Just what the title states--given an absurdly large number of assignments to perform in a limited time-frame we usually attempt to do the most important ones first. Is this ability to define and execute by priority a universal feature in all sentients, or is it a socially learnt behaviour of us Homo sapiens?
There is a very simple experiment you can do that will demonstrate that animals prioritize. Give a dog two bones. Preferably one which is more tasty than the other. Say one has more meat on it. The dog cannot eat both at once and you will observe it choosing one over the other. This is a clear example of prioritization.
Again with a dog, try observing one greeting two people it is fond of. If you and a friend stand a few meters apart when the dog comes up to you, the animal will choose to greet one of the humans first. Prioritization.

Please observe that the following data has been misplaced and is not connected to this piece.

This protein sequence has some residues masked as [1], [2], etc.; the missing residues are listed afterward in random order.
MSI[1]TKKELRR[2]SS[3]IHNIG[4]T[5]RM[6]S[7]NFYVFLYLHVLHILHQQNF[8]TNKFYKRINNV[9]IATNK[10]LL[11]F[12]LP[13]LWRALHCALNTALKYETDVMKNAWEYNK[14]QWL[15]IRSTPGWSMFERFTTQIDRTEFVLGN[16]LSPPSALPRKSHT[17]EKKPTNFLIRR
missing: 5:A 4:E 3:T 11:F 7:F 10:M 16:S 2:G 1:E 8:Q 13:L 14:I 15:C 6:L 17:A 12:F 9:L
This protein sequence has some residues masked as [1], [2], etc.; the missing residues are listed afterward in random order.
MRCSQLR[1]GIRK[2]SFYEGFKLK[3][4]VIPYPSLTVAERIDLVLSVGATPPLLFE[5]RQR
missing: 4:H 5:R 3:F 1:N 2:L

Any animal, or plant, fungus, bacterium or archaeon for that matter, that is ever presented with a choice between two actions during its lifetime, will have to be able to prioritize in order to chose between them. Clearly they can as our world is not strewn with, for example, panicked, confused looking squirrels trying desperately to chose which tree to climb.
All species of the genus Homo were able to plan stone tool manufacture in a way that suggests the ability to prioritize and follow steps to an envisioned end form.